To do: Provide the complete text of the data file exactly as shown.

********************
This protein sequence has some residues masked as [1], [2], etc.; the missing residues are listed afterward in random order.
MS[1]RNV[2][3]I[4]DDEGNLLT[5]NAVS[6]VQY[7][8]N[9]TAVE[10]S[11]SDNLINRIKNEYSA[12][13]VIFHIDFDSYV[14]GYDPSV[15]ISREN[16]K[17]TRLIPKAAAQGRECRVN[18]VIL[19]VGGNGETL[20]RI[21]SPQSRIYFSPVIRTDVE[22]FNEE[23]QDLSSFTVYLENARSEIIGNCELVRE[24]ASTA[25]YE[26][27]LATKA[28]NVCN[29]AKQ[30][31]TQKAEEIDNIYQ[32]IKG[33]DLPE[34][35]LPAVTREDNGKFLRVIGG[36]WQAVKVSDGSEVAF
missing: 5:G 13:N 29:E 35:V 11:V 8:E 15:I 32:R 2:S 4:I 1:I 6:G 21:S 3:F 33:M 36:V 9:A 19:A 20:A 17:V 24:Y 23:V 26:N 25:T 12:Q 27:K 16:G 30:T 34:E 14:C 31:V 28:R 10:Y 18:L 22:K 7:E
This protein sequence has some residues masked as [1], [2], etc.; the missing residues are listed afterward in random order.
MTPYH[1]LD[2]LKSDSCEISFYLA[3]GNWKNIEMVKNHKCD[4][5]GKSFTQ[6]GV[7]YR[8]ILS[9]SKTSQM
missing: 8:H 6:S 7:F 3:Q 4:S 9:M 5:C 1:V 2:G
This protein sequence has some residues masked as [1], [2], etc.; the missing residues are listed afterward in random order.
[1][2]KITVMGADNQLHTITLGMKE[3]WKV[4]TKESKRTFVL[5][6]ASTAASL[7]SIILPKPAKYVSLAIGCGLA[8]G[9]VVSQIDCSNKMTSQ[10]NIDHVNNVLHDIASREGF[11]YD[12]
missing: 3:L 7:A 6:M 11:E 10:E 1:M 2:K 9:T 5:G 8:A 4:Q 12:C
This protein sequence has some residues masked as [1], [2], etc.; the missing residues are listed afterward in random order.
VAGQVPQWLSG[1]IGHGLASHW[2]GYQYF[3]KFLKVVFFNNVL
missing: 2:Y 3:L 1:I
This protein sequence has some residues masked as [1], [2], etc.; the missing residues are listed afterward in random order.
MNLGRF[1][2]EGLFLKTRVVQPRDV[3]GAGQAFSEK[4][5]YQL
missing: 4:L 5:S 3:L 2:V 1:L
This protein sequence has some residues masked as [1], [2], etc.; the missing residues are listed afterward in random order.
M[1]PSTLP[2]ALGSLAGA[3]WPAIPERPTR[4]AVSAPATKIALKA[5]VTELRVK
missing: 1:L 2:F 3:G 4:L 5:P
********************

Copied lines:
This protein sequence has some residues masked as [1], [2], etc.; the missing residues are listed afterward in random order.
MS[1]RNV[2][3]I[4]DDEGNLLT[5]NAVS[6]VQY[7][8]N[9]TAVE[10]S[11]SDNLINRIKNEYSA[12][13]VIFHIDFDSYV[14]GYDPSV[15]ISREN[16]K[17]TRLIPKAAAQGRECRVN[18]VIL[19]VGGNGETL[20]RI[21]SPQSRIYFSPVIRTDVE[22]FNEE[23]QDLSSFTVYLENARSEIIGNCELVRE[24]ASTA[25]YE[26][27]LATKA[28]NVCN[29]AKQ[30][31]TQKAEEIDNIYQ[32]IKG[33]DLPE[34][35]LPAVTREDNGKFLRVIGG[36]WQAVKVSDGSEVAF
missing: 5:G 13:N 29:E 35:V 11:V 8:E 15:I 32:R 2:S 4:I 1:I 6:G 21:S 3:F 33:M 36:V 9:A 19:A 20:A 17:V 24:Y 23:V 26:N 25:T 12:Q 27:K 16:G 30:T 34:E 14:C 31:V 28:R 10:Y 18:L 22:K 7:E
This protein sequence has some residues masked as [1], [2], etc.; the missing residues are listed afterward in random order.
MTPYH[1]LD[2]LKSDSCEISFYLA[3]GNWKNIEMVKNHKCD[4][5]GKSFTQ[6]GV[7]YR[8]ILS[9]SKTSQM
missing: 8:H 6:S 7:F 3:Q 4:S 9:M 5:C 1:V 2:G
This protein sequence has some residues masked as [1], [2], etc.; the missing residues are listed afterward in random order.
[1][2]KITVMGADNQLHTITLGMKE[3]WKV[4]TKESKRTFVL[5][6]ASTAASL[7]SIILPKPAKYVSLAIGCGLA[8]G[9]VVSQIDCSNKMTSQ[10]NIDHVNNVLHDIASREGF[11]YD[12]
missing: 3:L 7:A 6:M 11:E 10:E 1:M 2:K 9:T 5:G 8:A 4:Q 12:C
This protein sequence has some residues masked as [1], [2], etc.; the missing residues are listed afterward in random order.
VAGQVPQWLSG[1]IGHGLASHW[2]GYQYF[3]KFLKVVFFNNVL
missing: 2:Y 3:L 1:I
This protein sequence has some residues masked as [1], [2], etc.; the missing residues are listed afterward in random order.
MNLGRF[1][2]EGLFLKTRVVQPRDV[3]GAGQAFSEK[4][5]YQL
missing: 4:L 5:S 3:L 2:V 1:L
This protein sequence has some residues masked as [1], [2], etc.; the missing residues are listed afterward in random order.
M[1]PSTLP[2]ALGSLAGA[3]WPAIPERPTR[4]AVSAPATKIALKA[5]VTELRVK
missing: 1:L 2:F 3:G 4:L 5:P